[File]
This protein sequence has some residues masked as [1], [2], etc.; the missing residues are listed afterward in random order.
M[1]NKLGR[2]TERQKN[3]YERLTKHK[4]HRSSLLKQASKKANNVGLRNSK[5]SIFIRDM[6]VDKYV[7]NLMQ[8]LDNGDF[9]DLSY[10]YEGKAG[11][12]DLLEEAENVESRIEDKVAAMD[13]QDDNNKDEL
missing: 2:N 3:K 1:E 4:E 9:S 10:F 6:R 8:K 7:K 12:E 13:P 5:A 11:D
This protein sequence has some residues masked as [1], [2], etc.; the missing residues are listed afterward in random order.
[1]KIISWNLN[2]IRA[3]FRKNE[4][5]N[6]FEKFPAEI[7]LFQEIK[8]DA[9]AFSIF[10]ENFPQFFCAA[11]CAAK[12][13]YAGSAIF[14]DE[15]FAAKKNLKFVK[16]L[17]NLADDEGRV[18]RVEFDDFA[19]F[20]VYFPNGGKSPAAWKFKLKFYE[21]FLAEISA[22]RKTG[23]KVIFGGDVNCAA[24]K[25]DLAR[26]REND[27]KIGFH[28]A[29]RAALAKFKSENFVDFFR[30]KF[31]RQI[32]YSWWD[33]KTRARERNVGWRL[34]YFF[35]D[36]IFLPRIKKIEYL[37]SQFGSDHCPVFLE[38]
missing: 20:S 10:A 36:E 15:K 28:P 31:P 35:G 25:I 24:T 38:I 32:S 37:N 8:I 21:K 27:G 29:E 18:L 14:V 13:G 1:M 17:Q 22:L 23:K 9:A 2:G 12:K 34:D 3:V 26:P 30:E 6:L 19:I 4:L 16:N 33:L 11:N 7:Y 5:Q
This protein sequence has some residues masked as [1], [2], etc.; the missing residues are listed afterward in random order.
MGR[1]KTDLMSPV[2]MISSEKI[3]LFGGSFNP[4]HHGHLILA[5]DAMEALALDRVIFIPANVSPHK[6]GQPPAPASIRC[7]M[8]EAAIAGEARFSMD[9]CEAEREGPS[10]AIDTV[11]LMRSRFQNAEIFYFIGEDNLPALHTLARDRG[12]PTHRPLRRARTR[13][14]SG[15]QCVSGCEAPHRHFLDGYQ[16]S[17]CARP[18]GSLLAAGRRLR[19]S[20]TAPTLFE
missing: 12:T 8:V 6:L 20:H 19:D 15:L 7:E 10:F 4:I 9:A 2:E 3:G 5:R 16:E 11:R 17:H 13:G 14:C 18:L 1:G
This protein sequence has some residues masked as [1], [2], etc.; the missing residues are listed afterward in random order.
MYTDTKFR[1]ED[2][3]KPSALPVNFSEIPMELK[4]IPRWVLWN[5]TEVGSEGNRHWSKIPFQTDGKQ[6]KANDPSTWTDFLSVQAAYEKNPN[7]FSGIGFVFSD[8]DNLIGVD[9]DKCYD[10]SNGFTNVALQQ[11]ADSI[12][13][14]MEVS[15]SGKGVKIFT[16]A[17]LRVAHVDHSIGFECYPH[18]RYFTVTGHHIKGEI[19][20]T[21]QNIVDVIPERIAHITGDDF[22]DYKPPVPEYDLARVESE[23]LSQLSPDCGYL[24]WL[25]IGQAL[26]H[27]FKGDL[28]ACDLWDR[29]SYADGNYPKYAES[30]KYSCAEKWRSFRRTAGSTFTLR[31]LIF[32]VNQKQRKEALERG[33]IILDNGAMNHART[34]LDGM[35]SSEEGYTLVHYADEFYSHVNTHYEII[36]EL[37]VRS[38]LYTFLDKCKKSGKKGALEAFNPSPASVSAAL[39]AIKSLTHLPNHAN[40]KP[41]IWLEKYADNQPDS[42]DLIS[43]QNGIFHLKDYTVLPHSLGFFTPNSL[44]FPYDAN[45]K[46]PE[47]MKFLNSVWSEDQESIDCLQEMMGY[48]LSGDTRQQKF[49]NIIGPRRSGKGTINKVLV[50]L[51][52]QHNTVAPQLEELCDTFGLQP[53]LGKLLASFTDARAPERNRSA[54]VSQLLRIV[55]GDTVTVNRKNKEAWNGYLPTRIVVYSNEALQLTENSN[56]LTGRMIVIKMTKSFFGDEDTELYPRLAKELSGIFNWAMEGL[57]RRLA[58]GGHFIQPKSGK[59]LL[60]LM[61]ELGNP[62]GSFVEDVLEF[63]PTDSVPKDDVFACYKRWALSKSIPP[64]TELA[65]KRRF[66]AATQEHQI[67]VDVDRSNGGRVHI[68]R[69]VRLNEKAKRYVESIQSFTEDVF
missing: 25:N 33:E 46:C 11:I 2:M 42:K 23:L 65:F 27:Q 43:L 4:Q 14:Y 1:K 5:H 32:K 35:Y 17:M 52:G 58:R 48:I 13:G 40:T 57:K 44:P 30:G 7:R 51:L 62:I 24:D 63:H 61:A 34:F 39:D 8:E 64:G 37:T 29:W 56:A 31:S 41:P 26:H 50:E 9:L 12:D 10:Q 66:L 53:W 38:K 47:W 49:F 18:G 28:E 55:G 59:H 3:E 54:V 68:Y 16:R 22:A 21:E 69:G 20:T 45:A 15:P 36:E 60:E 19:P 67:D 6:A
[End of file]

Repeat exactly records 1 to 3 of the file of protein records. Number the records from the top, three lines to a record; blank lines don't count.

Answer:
This protein sequence has some residues masked as [1], [2], etc.; the missing residues are listed afterward in random order.
M[1]NKLGR[2]TERQKN[3]YERLTKHK[4]HRSSLLKQASKKANNVGLRNSK[5]SIFIRDM[6]VDKYV[7]NLMQ[8]LDNGDF[9]DLSY[10]YEGKAG[11][12]DLLEEAENVESRIEDKVAAMD[13]QDDNNKDEL
missing: 2:N 3:K 1:E 4:E 9:S 10:F 6:R 8:K 7:K 12:E 13:P 5:A 11:D
This protein sequence has some residues masked as [1], [2], etc.; the missing residues are listed afterward in random order.
[1]KIISWNLN[2]IRA[3]FRKNE[4][5]N[6]FEKFPAEI[7]LFQEIK[8]DA[9]AFSIF[10]ENFPQFFCAA[11]CAAK[12][13]YAGSAIF[14]DE[15]FAAKKNLKFVK[16]L[17]NLADDEGRV[18]RVEFDDFA[19]F[20]VYFPNGGKSPAAWKFKLKFYE[21]FLAEISA[22]RKTG[23]KVIFGGDVNCAA[24]K[25]DLAR[26]REND[27]KIGFH[28]A[29]RAALAKFKSENFVDFFR[30]KF[31]RQI[32]YSWWD[33]KTRARERNVGWRL[34]YFF[35]D[36]IFLPRIKKIEYL[37]SQFGSDHCPVFLE[38]
missing: 20:S 10:A 36:E 15:K 28:P 31:P 35:G 25:I 24:T 38:I 32:S 37:N 8:I 21:K 27:G 29:E 18:L 14:V 13:G 1:M 17:Q 22:L 23:K 9:A 2:G 12:K 34:D 3:V 26:P 30:E 6:L 19:I 4:L 16:N 33:L 11:N 7:Y 5:Q
This protein sequence has some residues masked as [1], [2], etc.; the missing residues are listed afterward in random order.
MGR[1]KTDLMSPV[2]MISSEKI[3]LFGGSFNP[4]HHGHLILA[5]DAMEALALDRVIFIPANVSPHK[6]GQPPAPASIRC[7]M[8]EAAIAGEARFSMD[9]CEAEREGPS[10]AIDTV[11]LMRSRFQNAEIFYFIGEDNLPALHTLARDRG[12]PTHRPLRRARTR[13][14]SG[15]QCVSGCEAPHRHFLDGYQ[16]S[17]CARP[18]GSLLAAGRRLR[19]S[20]TAPTLFE
missing: 12:T 8:V 6:L 20:H 19:D 15:L 7:E 10:F 4:I 9:A 2:E 3:G 5:R 16:E 11:R 17:H 13:G 14:C 18:L 1:G